WAMU 88.5 : News

Filed Under:

Jim Graham Fights Back Against Reprimand From D.C. Council

Play associated audio
Councilman Graham denies any wrongdoing in the 2008 incident.
Jared Angle
Councilman Graham denies any wrongdoing in the 2008 incident.

D.C. Council Member Jim Graham is facing a possible reprimand by his colleagues on the council after the city's board of ethics issued a blistering a report last week stating Graham that violated the city's code of conduct during a 2008 contracting deal.

The controversy for Graham started after a lengthy Metro report detailed that while serving on the Metro Board, the Ward 1 council member suggested at a 2008 meeting that he would support a developer's bid for a D.C. Council lottery contract if the developer's firm withdrew its bid for a Metro land project.

The Metro report led to an investigation by the newly formed Ethics Board, which, in its first ruling, scolded Graham and found he violated the city's code of conduct, but ultimately said it couldn't sanction the council member because penalties were not in place when the actions involving the land deal occurred.

That led to yesterday's announcement by Council Chairman Phil Mendelson that he would hold a special meeting next week to vote on two resolutions punishing Graham — one a formal reprimand and the other stripping Graham of his oversight over the city's alcohol board.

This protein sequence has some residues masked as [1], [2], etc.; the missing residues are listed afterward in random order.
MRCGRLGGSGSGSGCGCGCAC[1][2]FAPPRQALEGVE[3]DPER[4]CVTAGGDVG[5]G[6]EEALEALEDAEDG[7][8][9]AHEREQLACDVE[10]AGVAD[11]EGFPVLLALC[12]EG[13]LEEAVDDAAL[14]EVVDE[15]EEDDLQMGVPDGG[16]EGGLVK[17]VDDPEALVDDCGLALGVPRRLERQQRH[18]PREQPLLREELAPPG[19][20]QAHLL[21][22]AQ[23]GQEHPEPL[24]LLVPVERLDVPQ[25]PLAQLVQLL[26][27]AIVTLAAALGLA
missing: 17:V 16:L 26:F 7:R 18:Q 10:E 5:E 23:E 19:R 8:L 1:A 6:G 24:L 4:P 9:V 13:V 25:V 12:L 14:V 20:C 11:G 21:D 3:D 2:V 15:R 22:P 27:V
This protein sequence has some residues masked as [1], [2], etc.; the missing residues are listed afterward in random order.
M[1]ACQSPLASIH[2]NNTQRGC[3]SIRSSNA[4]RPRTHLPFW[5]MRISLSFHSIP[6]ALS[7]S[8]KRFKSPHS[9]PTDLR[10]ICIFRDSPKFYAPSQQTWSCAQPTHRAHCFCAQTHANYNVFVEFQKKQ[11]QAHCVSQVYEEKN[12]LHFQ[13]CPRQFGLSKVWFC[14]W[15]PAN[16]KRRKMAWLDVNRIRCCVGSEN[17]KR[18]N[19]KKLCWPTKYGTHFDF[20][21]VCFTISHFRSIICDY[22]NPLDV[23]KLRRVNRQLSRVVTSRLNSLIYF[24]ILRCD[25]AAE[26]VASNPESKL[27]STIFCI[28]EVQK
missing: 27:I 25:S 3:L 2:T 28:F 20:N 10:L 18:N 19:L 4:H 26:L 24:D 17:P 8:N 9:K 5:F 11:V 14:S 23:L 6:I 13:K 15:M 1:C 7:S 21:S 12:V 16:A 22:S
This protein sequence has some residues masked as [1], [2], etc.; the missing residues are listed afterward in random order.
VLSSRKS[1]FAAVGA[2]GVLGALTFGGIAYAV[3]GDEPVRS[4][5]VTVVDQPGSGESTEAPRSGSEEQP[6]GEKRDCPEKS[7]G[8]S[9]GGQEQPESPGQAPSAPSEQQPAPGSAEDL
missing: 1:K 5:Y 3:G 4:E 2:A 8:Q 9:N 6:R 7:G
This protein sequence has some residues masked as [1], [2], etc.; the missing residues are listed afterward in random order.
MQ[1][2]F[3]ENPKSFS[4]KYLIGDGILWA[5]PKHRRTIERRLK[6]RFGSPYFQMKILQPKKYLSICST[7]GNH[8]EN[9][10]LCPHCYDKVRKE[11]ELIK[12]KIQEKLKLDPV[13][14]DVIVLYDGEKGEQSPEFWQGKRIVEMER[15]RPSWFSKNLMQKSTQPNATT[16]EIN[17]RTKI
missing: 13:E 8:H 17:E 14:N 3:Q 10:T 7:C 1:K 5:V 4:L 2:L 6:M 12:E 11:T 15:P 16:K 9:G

And as Mendelson made the announcement in the hallway outside his office, Graham was there, standing next to reporters, and then finally holding his own press conference, where he explained that his 2008 actions may have been political horse-trading or sharp-elbowed politics, but were not illegal or unethical.

"Suggesting one thing for another thing is the stock and trade of a lot of legislative actions," Graham said. "There's no crime committed, no law broken, no financial interest."

The vote for the two resolutions against Graham is scheduled for Monday, but Graham is suing the board of ethics and is seeking a temporary restraining order against the board's opinion and is pushing back against Mendelson's move to hold a vote Monday, claiming he should have a chance to defend himself.

NPR

Bill Cosby Admitted To Acquiring Drugs To Give To A Woman For Sex

NPR's Kelly McEvers interviews MaryClaire Dale, an Associated Press reporter, about the court documents showing Cosby said in 2005 he got quaaludes to give to a woman with whom he wanted to have sex.
NPR

Mechanization Brings Quick Change To Borneo Region Known For 'Slow Rice'

A company is introducing mechanized rice farming to the interior of Malaysian Borneo for the first time. Scientists say the change may damage the bonds between the local people and their environment.
WAMU 88.5

New Challenges To Recycling In The United States

Falling commodity prices are putting a squeeze on American recycling companies. What this means for cities, counties and the future of recycling programs in the United States.

WAMU 88.5

UMBC President Freeman Hrabowski

Kojo chats with Freeman Hrabowski, the president of University of Maryland, Baltimore County, about the future of higher education - and what he's doing to steer African-American students into science, technology, engineering and mathematics.

Leave a Comment

Help keep the conversation civil. Please refer to our Terms of Use and Code of Conduct before posting your comments.